When I woke up Monday morning, I had a few texts asking me if I was okay. I live in Brooklyn, New York. I sat back down on my bed and took a minute or so to try and remember my dreams. Did I hear a loud noise? My window was open to let hoodie weather in. No, I don’t think anything happened outside my bedroom window. Did I sleep through my city getting attacked again? Let’s ask Facebook.
The first post on my news feed was a photo, that I am sure everyone has seen by now. Of a dark Mandalay Bay, with the text “Pray For Las Vegas” on it.
I feel like I dramatically clutched my chest and gasped aloud. Las Vegas!? What the hell happened to Las Vegas? For this one, I went to Google. There was a mass shooting in Las Vegas. Without any conscious thought, my first reaction was to feel relief. Then I felt disgust with myself for being relieved that it was only a mass shooting. Then I morphed to wondering what caused such monster behavior in my brain. That’s when I realized that I have been awake for ten seconds and I thought my city blew up while I slept.
This is the world we live in right now. A world where people (hi, me) read tons of travel websites and see the now predictable reactions to terrorist attacks. People wondering if they should cancel upcoming trips, and so on. Because this is our lives now. There are typical responses to mass murders because there are so many mass murders that we have developed typical responses.
There are also practical responses. For example, there was me, who still hadn’t fully gotten out of bed yet, now having to jump up and run through a mental check list of social media and scheduled blog posts. I am currently in the middle of posting about my last trip to Las Vegas. My next post was automatically scheduled to be live in just half an hour. I need to hurry up NOW to log onto my laptop and stop the post from going live. I need to delete all the prescheduled tweets about “YAY LAS VEGAS” that are going out today. I am rushing around like a maniac. I am running late. I haven’t even peed yet. I have to finish this and leave for work. I need to respond and tell everyone who asked that no, I am not in Las Vegas. Yes, I am alive. These are the tiniest real life actions that are happening because of this ginormous tragedy.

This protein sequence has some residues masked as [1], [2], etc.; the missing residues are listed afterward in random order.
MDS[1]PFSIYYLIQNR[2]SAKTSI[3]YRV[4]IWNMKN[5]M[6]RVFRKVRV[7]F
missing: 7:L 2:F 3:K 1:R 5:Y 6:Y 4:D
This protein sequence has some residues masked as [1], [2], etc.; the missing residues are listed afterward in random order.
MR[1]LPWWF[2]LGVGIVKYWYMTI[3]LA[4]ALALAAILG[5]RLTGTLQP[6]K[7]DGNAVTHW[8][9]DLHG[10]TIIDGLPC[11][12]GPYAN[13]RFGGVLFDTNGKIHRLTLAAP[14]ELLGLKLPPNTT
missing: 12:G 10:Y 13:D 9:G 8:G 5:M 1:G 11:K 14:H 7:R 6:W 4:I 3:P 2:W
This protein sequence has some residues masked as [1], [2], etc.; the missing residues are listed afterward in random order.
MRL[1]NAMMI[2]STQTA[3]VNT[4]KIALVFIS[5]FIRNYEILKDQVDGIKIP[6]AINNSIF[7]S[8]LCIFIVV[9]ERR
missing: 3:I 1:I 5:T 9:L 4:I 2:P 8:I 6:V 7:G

I have been asked if the Las Vegas attack will change anything about me going to Las Vegas. Of course it won’t. Why would it? I live in a city that was attacked by terrorists. Why would I now suddenly avoid a city that was attacked by a lone gunman who is now dead?
But you know what, underneath all that obviousness, lies a second truth. And that truth is that it will slightly alter my next trip.
Back in March, I visited Mandalay Bay for the first time in many years. Oddly enough, my bus ride was detoured because of a shooting on the Strip. I played once I got there and lost too much money too fast. Because of this, I cannot imagine I would have gone back there anytime soon. It never would have even crossed my mind to.
But I know that the next time I am in Las Vegas, I will think about this. I will think about that visit, I will think about the shooting that rerouted my bus. I will think about how 58 people died. It doesn’t matter if my not visiting this casino has nothing to do with this latest incident. What matters it that my trip will be changed because even if for a few minutes, I will be conscious of a tragic happening. I will be sad, I will feel horrible emotions. That is how my trip will change because of a lone gunman. That is how my life has changed since September 11. When I wake up to a text asking me if I am okay and I am suddenly fearing that I will pull my drapes back and see that everything outside has been reduced to rubble.
So will I go to Las Vegas again? Of course. Will my trips be different? YES. I will now have to walk through a metal detector to enter Wynn. I will crane my neck as we pass Mandalay Bay to see if the shooter’s windows have been replaced yet. I will think about people dying. I will feel grateful for being alive. My losses will not seem so bad as they will not include my life. My wins may be slightly less exciting when I go into deep thought, wondering if anyone who was murdered had the same elation without knowing they were about to be murdered.
Much like my post about September 11, I really do not know how to end this post. So I will just stop typing.